Pharrell In My Mind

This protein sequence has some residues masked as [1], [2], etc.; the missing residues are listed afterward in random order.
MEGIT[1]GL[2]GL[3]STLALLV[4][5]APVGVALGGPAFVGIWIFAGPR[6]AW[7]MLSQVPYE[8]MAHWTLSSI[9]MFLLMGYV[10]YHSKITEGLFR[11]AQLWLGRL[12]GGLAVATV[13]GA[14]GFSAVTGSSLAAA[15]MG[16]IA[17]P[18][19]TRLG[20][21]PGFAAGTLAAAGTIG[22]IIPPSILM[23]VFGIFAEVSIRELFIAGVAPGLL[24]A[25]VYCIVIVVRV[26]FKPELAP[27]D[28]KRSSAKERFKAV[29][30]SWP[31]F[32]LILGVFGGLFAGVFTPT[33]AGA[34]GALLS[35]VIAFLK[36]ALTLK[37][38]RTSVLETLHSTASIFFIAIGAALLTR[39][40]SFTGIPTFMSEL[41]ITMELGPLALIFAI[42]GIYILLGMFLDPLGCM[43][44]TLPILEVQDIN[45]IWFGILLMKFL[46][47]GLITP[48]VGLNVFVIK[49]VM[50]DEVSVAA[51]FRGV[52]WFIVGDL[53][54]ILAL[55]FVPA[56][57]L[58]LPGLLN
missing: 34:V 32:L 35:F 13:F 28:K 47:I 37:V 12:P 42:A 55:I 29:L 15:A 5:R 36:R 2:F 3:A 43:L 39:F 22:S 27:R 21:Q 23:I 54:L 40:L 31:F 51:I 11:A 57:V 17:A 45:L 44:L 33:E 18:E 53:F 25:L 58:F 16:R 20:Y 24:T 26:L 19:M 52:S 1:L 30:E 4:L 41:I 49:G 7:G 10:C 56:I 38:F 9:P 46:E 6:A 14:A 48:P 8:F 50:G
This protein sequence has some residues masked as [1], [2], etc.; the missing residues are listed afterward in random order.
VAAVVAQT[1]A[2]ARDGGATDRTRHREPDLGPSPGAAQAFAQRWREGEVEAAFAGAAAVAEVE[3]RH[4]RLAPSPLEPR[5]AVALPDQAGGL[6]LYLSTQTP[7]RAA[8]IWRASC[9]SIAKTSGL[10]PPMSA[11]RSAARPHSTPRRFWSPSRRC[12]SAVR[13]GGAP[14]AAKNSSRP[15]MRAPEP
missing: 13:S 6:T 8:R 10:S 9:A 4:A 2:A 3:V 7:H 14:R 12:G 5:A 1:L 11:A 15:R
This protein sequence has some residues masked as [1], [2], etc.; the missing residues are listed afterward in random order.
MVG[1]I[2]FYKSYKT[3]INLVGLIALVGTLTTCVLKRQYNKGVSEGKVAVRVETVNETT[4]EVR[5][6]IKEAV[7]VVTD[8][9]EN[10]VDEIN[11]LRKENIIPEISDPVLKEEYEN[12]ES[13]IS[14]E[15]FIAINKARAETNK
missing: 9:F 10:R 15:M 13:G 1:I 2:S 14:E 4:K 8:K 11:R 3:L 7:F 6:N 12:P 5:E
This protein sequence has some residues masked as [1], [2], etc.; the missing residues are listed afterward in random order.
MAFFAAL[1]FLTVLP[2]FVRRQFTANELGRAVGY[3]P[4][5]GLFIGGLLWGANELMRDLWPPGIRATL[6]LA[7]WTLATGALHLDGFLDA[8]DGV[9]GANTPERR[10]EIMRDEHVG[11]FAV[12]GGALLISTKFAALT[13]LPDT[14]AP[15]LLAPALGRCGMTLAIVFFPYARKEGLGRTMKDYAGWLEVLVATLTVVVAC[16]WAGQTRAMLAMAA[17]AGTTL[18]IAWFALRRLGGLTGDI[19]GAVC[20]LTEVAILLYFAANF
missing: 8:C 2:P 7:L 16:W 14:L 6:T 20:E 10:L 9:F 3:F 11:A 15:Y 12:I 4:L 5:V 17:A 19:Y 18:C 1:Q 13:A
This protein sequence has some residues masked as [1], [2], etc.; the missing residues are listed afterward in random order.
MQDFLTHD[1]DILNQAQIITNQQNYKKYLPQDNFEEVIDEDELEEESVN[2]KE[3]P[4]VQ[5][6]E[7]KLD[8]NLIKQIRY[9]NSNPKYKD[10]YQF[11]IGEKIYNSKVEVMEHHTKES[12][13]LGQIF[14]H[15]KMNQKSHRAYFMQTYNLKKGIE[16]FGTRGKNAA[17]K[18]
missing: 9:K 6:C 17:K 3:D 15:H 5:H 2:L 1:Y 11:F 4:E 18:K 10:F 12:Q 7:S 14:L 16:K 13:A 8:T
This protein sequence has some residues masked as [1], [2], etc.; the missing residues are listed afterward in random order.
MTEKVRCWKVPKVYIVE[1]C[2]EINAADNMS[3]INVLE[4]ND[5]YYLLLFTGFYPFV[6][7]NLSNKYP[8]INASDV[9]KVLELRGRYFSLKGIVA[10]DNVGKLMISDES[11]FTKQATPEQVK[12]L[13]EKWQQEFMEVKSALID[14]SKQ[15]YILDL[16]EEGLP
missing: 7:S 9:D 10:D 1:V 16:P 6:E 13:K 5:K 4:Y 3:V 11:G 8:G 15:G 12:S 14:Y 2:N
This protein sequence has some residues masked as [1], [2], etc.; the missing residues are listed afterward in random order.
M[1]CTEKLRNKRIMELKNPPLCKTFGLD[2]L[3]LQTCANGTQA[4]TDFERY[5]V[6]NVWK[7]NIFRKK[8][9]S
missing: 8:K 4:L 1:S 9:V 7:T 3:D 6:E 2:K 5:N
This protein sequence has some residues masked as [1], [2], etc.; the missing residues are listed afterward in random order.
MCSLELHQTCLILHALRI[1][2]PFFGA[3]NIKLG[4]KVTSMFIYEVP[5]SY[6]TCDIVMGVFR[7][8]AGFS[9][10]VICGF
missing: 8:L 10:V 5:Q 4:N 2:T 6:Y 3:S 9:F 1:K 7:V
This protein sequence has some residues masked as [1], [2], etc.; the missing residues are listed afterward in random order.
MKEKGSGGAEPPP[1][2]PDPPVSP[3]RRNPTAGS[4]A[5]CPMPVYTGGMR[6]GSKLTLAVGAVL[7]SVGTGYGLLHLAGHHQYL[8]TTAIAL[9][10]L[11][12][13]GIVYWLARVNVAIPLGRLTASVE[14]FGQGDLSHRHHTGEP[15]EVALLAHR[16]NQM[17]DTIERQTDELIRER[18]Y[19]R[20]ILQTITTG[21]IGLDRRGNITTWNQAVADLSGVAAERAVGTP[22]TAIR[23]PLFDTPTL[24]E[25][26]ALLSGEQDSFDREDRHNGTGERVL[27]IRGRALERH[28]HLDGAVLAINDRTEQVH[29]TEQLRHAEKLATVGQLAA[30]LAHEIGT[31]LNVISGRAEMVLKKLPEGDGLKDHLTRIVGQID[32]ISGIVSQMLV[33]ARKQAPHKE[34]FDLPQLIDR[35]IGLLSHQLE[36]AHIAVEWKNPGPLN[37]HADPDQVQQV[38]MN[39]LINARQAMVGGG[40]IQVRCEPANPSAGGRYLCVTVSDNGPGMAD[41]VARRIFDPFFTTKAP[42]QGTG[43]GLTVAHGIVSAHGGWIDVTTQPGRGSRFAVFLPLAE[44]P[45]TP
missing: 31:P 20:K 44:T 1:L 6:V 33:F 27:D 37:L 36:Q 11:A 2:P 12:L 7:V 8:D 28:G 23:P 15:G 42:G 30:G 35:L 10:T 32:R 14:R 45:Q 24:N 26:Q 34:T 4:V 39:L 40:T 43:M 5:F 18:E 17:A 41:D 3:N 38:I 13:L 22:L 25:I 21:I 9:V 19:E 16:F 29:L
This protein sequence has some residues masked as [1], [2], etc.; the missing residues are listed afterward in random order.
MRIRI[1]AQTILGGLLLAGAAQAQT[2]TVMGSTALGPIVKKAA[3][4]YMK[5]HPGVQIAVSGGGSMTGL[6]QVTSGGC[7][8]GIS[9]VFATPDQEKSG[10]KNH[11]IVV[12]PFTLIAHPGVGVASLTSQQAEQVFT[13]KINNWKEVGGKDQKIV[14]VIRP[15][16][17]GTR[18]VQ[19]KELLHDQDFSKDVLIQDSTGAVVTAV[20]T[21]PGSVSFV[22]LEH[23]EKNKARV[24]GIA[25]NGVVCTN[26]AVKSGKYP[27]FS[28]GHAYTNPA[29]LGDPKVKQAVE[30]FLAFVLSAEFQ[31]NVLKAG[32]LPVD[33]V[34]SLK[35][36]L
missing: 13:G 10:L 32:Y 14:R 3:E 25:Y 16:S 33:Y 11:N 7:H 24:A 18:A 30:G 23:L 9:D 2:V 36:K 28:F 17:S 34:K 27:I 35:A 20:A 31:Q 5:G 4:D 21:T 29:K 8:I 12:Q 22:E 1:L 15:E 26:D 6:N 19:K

Do yourself a favour: save your money and just download every dope song featuring Pharrell. What could have been classic is common, and it’s your boy’s fault. First off, Chad Hugo (his Neptunes partner-in-production) doesn’t appear on this disc. Stripped of the essential element that defined his sound, and completely on his own, the beats limp somewhat awkwardly. "Best Friend” sounds like a Neptunes castaway and should be treated as such, while the deep bass and irregular rhythms of "Raspy Shit” or the rolling wave sections of "Can I Have It Like That” showcase the best he has to offer. Forcing Pharrell to the forefront puts the focus squarely on him. As charming as he is, he doesn’t excel at emceeing or crooning R&B — supposedly this disc is half of each — but it works in small doses. Mediocrity weighs down the guest appearances (Gwen Stefani, Nelly, Slim Thug). Jay-Z is unimpressive on "Young Girl,” a throwaway throwback song with distinct ties to the Michael Jackson era (e.g. echo on the vocals). Worst track on the album: "Number One” featuring Kanye West. Neither MC (wait, Pharrell sings; Kanye raps) shines and it’s the worst I’ve heard from either. (Interscope)